For Greece has not – as is often claimed or implied – lagged behind Germany in raising productivity: on the contrary hourly labour productivity increased more than twice as fast in Greece than Germany during the ten years of the euro since 1999. Nor do frequent claims in the media of Greek ‘laziness’ stand up to scrutiny: average annual working hours are the longest in Europe (and hundreds of hours per year longer than in Germany!). The problem has been with nominal wage and price setting.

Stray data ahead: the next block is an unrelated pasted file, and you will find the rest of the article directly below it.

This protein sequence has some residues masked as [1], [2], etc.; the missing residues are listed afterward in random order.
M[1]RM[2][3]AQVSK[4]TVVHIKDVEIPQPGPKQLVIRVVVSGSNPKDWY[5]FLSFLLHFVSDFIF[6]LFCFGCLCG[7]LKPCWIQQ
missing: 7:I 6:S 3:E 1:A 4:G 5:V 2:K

Due to strong differences in wage setting, Greek nominal unit labour costs increased by more than 30% since the start of EMU – and the increases in Italy, Spain, Portugal and Ireland were even higher – whereas in Germany they rose by just 8%.
Can someone help me out with what I\’m missing?
How can Greek labour productivity have increased twice as fast as that in Germany if nominal (and they do use the same currency) unit labour costs have gone up in Greece some three times the rise in Germany?
Aren\’t these really the same thing? Attempts to measure relative labour productivity and the changes in it? So how can one be pointing one way and the other another?